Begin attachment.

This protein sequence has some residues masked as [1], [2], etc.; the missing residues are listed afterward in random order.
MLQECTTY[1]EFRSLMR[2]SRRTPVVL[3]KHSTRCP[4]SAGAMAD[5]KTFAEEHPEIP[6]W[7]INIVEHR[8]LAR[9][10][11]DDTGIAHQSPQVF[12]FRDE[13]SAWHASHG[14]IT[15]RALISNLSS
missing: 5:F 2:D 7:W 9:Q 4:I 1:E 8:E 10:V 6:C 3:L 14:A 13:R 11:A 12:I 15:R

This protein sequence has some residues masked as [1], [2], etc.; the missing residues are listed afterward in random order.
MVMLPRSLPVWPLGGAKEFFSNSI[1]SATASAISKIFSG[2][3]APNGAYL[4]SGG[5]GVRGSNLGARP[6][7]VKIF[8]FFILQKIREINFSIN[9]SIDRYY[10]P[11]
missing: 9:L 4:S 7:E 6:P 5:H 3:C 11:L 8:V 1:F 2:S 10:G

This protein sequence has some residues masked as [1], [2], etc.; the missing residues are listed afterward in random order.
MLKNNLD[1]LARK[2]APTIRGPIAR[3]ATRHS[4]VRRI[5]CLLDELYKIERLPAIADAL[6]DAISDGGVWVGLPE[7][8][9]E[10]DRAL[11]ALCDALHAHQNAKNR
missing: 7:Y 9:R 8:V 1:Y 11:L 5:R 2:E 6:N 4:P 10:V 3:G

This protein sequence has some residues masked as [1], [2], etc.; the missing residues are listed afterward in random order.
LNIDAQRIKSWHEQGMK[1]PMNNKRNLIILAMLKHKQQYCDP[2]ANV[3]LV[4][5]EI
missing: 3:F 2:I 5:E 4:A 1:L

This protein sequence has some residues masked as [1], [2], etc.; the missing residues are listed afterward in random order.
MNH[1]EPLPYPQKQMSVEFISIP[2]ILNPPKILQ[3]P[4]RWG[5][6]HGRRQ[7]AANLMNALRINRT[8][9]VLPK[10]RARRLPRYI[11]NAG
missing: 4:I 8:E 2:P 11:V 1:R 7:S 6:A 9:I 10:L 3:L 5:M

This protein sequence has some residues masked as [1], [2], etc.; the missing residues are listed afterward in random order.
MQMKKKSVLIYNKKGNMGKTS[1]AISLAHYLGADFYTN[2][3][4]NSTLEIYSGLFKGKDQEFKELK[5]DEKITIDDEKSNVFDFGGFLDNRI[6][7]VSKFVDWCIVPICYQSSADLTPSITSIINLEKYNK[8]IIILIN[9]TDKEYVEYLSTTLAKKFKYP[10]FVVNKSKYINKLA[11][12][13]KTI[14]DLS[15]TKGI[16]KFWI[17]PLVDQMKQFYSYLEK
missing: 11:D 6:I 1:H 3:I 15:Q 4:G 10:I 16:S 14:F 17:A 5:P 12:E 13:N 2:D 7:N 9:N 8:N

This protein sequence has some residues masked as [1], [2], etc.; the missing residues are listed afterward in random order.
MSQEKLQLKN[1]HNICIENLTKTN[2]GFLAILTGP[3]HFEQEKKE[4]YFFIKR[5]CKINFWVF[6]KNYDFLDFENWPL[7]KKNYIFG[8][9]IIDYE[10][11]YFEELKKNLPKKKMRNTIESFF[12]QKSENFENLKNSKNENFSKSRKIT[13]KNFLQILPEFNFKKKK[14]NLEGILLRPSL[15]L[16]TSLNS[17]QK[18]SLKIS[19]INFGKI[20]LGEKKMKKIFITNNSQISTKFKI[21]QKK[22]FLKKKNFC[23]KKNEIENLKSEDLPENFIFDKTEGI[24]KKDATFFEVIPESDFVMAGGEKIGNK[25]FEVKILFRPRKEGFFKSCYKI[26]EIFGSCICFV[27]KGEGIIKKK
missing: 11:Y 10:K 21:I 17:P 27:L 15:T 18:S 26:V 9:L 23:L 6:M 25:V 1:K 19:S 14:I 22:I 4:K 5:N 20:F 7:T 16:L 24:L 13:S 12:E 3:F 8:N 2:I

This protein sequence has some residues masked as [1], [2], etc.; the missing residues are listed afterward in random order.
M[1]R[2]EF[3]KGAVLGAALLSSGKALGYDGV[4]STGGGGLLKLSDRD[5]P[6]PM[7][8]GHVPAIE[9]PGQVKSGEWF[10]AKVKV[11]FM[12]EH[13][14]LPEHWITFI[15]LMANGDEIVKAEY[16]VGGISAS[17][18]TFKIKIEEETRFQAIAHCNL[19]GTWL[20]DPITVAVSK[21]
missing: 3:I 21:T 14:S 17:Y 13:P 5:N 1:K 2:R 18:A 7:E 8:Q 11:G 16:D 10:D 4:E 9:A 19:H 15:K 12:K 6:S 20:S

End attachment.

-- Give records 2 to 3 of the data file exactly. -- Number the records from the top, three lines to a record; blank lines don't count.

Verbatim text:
This protein sequence has some residues masked as [1], [2], etc.; the missing residues are listed afterward in random order.
MVMLPRSLPVWPLGGAKEFFSNSI[1]SATASAISKIFSG[2][3]APNGAYL[4]SGG[5]GVRGSNLGARP[6][7]VKIF[8]FFILQKIREINFSIN[9]SIDRYY[10]P[11]
missing: 9:L 4:S 7:E 6:P 5:H 3:C 11:L 8:V 1:F 2:S 10:G

This protein sequence has some residues masked as [1], [2], etc.; the missing residues are listed afterward in random order.
MLKNNLD[1]LARK[2]APTIRGPIAR[3]ATRHS[4]VRRI[5]CLLDELYKIERLPAIADAL[6]DAISDGGVWVGLPE[7][8][9]E[10]DRAL[11]ALCDALHAHQNAKNR
missing: 7:Y 9:R 8:V 1:Y 11:L 5:R 2:E 6:N 4:P 10:V 3:G